Teacher took comparison shopping challenge
For years, high school teacher Regina Sullivan did her weekly Friday afternoon grocery shopping at the store closest to her Merrimack home, a Shaw’s Supermarket.
Like all Merrimack residents, Sullivan doesn’t have another option if she wants to stay in town to do her shopping. There are two grocery stores, and both are Shaw’s.
And for years, Sullivan’s friends asked why she wouldn’t drive just over the Nashua line to save money at a grocery store less known for its aesthetic appeal but widely thought of as less expensive.
“People would always make comments like, ‘Oh, Shaw’s is so expensive.’ I never paid attention,” Sullivan said. “I thought Shaw’s was a beautiful store and I knew my way around it.”
But when the economy headed south, Sullivan, a family and consumer science teacher at Souhegan High School in Amherst, decided to put all that talk to the test by shopping at Market Basket one day. What she found amazed her.
“This was not nickels and dimes,” Sullivan said. “I was just astounded by the price differences.”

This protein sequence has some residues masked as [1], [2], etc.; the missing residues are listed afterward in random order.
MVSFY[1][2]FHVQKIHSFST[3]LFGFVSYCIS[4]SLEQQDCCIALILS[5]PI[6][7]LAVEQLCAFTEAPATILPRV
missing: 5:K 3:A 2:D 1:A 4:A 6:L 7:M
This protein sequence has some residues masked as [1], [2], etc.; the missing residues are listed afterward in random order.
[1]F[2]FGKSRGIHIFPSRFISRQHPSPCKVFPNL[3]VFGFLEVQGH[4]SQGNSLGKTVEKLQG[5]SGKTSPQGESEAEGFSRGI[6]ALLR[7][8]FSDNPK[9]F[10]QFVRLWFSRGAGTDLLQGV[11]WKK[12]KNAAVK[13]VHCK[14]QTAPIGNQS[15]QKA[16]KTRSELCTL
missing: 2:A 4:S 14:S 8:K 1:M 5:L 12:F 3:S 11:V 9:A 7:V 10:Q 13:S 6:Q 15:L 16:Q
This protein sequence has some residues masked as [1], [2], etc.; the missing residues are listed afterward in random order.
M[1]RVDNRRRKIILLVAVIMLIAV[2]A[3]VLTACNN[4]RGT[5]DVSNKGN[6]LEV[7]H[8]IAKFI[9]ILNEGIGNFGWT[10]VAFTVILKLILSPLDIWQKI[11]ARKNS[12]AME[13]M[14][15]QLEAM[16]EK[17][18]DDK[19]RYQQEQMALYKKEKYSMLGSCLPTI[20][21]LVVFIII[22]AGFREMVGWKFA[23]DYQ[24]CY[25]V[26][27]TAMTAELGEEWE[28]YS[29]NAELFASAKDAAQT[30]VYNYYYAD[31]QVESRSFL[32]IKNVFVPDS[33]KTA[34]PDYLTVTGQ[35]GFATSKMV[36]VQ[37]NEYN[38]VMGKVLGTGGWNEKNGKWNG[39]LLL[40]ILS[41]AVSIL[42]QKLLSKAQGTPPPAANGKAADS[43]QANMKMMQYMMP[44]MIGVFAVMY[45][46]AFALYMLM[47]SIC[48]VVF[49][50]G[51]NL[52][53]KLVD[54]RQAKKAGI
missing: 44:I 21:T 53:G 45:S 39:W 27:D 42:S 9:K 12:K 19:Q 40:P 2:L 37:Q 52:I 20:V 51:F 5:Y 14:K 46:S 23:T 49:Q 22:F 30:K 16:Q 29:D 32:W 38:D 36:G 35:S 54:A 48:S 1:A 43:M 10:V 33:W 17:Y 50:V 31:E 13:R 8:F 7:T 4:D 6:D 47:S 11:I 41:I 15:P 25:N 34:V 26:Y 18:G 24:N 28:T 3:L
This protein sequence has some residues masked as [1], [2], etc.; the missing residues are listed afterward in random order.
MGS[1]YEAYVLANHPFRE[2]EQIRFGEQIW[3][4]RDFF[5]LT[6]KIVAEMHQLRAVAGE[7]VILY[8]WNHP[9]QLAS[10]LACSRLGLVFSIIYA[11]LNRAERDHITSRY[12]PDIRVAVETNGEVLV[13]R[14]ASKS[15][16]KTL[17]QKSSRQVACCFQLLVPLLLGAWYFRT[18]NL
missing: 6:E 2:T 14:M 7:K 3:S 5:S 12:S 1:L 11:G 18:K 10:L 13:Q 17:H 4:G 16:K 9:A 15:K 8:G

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Sullivan said the first price difference that caught her eye was the 18-ounce package of Dole raisins her husband likes. She had been paying $4.79 at Shaw’s, but it was $2.99 at Market Basket – a difference of $1.80. That’s when she started getting excited.
“I was like a kid in a candy store,” she said.
Soon, the simple homework assignment morphed into a seven-week project. Sullivan continued to track prices from week to week, comparing more than 80 food and toiletry prices at Market Basket to what she had been paying at Shaw’s and logging the data on an Excel spreadsheet.
She made note of the each product’s weight in ounces or pounds to compare the proverbial “apples to apples.”
By the end of the experiment, Sullivan said she saved an average of 75 cents per item by shopping at Market Basket.
“Think of the amount of items that were in my shopping cart,” she said. “That’s huge.”
She started telling her friends; first, the group of women she meets every Saturday morning for coffee. Three of five have switched stores, she said. She then showed the list to teachers at her school.
Sullivan emphasizes that she isn’t trying to harm Shaw’s by spreading the word about her savings. She still shops there for some specialty items she can’t find at Market Basket.
But, during these times, letting other people know about a way to save money seemed like the right thing to do, she said.
“It’s not about putting anybody out of business,” Sullivan said. “It’s about trying to help other people in this economy save money.
“I thought I just could be a responsible citizen and share the information.”